(A and B) ISG15−/− (CD45.2) mice were reconstituted with bone marrow cells from either ISG15−/− (CD45.2) or wild-type (wt, CD45.1) donors before CV infection, and mice were sacrificed 3 days after infection. (A) Infectious viral particles were quantified by plaque assay (wild-type ➔ ISG15−/−, n = 6; ISG15−/− ➔ ISG15−/−, n = 4). Data are summarized as median. (B) Splenic mRNA expression of the indicated cytokines and chemokines was determined by TaqMan qPCR. (C to F) Chimeric wild-type and Ube1L−/− mice were generated upon transfer of wild-type or Ube1L−/− bone marrow cells into lethally irradiated wild-type or Ube1L−/− recipients, respectively. Mice were infected with CV and sacrificed after 8 days (n = 7 in all four groups). (C) Infectious viral particles were quantified in heart tissue by plaque assay. Data are summarized as means ± SEM. (D) Myocarditis was scored microscopically by a blinded pathologist based on cardiac hematoxylin and eosin staining. (E) Representative histopathologic stains of heart tissue of each group are shown. (F) mRNA levels of the indicated genes in heart tissue were determined by TaqMan qPCR. Unequal variance versions of two-way ANOVA were performed, followed by a Sidak-Holm’s multiple comparison test. Data were summarized as means ± SEM if applicable.

On the basis of these findings, we hypothesized that ISG15 mediates protection from CV pathology by protein ISGylation in nonhematopoietic cell types and tissues. To test this hypothesis, we generated Ube1L−/− and wild-type bone marrow chimeras. Whenever lethally irradiated wild-type recipients were reconstituted with bone marrow cells from Ube1L−/− mice (Ube1L−/− ➔ wild-type), we obtained mice where protein ISGylation could be triggered in non–bone marrow–derived somatic cell types and tissues only but not in hematopoietic-derived immune cells. Alternatively, in Ube1L−/− chimeras reconstituted with bone marrow cells from wild-type mice (wild-type ➔ Ube1L−/−), protein ISGylation could be exclusively induced in hematopoietic-derived immune cells. Because of a deletion of the E1-activating enzyme Ube1L, ISGylation was not possible in non–bone marrow–derived cells (fig. S4). Infection studies using this experimental setup and respective controls (wild-type ➔ wild-type and Ube1L−/− ➔ Ube1L−/−) allowed us to distinguish whether ISGylation in non–bone marrow–derived somatic cell types is required for suppression of CV-mediated tissue injury. Upon infection of these chimeras, CV titers were found to be increased in the hearts of Ube1L−/− mice that had been reconstituted with bone marrow cells from Ube1L−/− mice (Ube1L−/− ➔ Ube1L−/−) when compared to wild-type mice reconstituted with bone marrow cells from wild-type mice (wild-type ➔ wild-type) (Fig. 2C). The increased CV load found in Ube1L−/− ➔ Ube1L−/− mice resulted in high-grade inflammation and tissue destruction of the heart (Fig. 2, D and E), as well as increased chemokine expression (Fig. 2F). These results demonstrate the protective role of protein ISGylation to mitigate CV-triggered pathology. As demonstrated by equally high viral titers in Ube1L−/− chimera reconstituted with wild-type bone marrow cells (wild-type➔ Ube1L−/−), the aggravated phenotype detected in Ube1L−/−➔ Ube1L−/− mice was not improved once immune cells were equipped with an operative ISGylation machinery (Fig. 2, C to F). This argues against a biological role of protein ISGylation in bone marrow–derived immune cells during CV infection. Vice versa, in comparison to wild-type ➔ wild-type mice, knockdown of the E1-activating enzyme Ube1L specifically in bone marrow cells (Ube1L−/− ➔ wild-type) had no effect on CV titers or on inflammatory injury (Fig. 2, C to F). Together, our data demonstrate that ISGylation in non–bone marrow–derived somatic cell types is essential to prevent viral cytotoxicity and inflammatory tissue damage during CV infection.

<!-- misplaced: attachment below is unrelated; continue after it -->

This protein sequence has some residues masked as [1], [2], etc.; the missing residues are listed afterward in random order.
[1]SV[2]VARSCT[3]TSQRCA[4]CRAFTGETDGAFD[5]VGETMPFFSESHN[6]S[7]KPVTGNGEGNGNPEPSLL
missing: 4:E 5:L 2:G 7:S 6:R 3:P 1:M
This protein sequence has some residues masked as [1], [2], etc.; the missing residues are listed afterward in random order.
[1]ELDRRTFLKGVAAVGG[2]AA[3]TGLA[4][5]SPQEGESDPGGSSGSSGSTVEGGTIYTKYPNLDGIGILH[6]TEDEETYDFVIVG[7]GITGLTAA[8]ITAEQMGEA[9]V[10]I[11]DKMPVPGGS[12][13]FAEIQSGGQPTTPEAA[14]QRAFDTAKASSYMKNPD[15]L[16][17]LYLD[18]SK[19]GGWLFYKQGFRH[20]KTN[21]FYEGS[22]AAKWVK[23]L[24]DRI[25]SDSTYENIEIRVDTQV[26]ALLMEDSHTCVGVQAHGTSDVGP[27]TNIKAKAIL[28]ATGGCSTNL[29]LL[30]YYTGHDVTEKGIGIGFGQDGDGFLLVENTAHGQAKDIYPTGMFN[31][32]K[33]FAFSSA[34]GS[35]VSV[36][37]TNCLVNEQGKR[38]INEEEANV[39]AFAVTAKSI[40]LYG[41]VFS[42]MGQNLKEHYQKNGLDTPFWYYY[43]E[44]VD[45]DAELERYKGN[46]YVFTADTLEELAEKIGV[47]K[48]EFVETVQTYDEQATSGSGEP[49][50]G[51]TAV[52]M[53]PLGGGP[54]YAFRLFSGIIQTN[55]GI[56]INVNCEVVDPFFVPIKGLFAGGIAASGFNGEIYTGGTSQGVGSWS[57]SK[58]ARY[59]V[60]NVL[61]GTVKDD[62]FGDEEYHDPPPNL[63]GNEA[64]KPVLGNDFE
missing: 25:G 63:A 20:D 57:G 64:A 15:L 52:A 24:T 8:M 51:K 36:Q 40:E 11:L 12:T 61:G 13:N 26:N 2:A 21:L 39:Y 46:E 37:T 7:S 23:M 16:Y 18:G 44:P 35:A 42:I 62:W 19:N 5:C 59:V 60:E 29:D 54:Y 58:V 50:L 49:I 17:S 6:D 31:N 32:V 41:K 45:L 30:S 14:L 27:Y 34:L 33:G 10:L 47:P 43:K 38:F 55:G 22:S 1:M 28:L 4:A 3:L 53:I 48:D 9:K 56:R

ISGylation increases expression levels of IFIT1/3 proteins